Report on the development of prices & volumes in the European fishery & aquaculture market
In this report the PrimeFish project provides an overview on the European and in particular the EU seafood sector in large, in comparison with global development; i.e. development in the other continents focusing on major commodity groups for fisheries and aquaculture.
Through a descriptive analysis based largely on FAO statistics from 1950 up until recent years, trends in fisheries and aquaculture quantities (supplies) are presented and compared across continents and to some degree with respect to countries. Also, using FAO statistics, major development in consumption (demand) are studied.
The report focusses mainly on volumes within the seafood sector. The information on values (defined by price) is less detailed since this information has a much shorter history in the FAO statistics and also because there is much more uncertainty attached to it. The studies/reports to follow this overview within WP 2 in PrimeFish, will go more into detail both with respect to quantities and value (prices) for selected case species. The study and the FAOStat basis is to some degree supported with some more recent market information from EUMOFA.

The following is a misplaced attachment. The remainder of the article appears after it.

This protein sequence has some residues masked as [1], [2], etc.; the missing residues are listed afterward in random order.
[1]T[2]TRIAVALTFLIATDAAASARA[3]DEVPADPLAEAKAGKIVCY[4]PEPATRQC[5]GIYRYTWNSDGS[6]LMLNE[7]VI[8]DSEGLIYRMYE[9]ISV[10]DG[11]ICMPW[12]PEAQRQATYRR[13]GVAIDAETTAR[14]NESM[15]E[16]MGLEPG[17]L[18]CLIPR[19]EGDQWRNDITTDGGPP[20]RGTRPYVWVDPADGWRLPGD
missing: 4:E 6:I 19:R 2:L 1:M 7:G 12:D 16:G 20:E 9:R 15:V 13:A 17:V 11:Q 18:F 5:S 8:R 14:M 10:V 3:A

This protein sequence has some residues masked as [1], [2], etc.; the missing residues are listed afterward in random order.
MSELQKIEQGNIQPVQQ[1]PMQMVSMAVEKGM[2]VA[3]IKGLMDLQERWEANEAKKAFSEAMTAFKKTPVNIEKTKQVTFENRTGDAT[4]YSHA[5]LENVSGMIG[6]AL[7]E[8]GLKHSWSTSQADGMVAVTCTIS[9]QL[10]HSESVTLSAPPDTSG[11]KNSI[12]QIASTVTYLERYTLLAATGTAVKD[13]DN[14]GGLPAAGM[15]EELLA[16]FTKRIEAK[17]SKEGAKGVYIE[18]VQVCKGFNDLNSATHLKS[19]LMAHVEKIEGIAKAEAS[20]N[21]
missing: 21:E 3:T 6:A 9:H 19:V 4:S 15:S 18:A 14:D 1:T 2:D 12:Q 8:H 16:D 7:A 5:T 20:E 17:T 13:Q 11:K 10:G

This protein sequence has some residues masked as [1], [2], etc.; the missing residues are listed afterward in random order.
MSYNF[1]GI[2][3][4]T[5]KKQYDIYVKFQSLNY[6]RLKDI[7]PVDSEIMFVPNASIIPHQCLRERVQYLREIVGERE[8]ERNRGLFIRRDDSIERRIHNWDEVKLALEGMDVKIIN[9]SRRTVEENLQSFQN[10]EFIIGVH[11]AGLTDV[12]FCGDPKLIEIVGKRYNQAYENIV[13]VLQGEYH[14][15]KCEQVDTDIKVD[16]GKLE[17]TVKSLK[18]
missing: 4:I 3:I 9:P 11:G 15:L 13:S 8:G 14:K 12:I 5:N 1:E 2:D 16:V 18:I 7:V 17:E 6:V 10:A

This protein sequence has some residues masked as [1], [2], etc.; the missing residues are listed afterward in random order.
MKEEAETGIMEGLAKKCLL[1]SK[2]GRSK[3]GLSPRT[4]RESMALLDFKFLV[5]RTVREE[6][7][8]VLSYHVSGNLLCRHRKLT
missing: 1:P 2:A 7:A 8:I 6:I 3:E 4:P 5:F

Fisheries at a global level has been flattening out since the late 80-ies and the global growth in seafood supplies stems from the same period from aquaculture. Fisheries within EU has been reduced while slightly increased for other continents like in particular Asia. Aquaculture has been growing in Europe as such, but for EU there has been a flattening and declining trend from the late 90’s. And, Europe lags markedly behind the growth in aquaculture in Asia both with respect to quantity and with respect to differentiation, i.e. in number of commodity groups and species.
There has been an increasing trend in seafood consumption in Europe, though flattening out for the last years, and seafood consumption is increasing also in other continents and in particular so for Asia. It is expected based on demographic information i.e. population growth and increased urbanisation, that the increase in seafood consumption and thus demand, will increase for the developing continents i.e. Asia and Africa. This situation might increase the competition over the global seafood resource and both supplies for consumption and also for the EU processing industry might be challenged and at least cause a higher price for seafood.
Currently there is an increasing imbalance in seafood trade for EU and for the last year this imbalance is related to increased value of import (higher import price) and not so much related to volume.
PrimeFish will in the following months attempt to analyse and investigate how Europe can counteract this development and strengthen the economic sustainability of both its fishery and aquaculture sectors. And further, contribute to how one can develop sustainable uses of the European and global water based resources.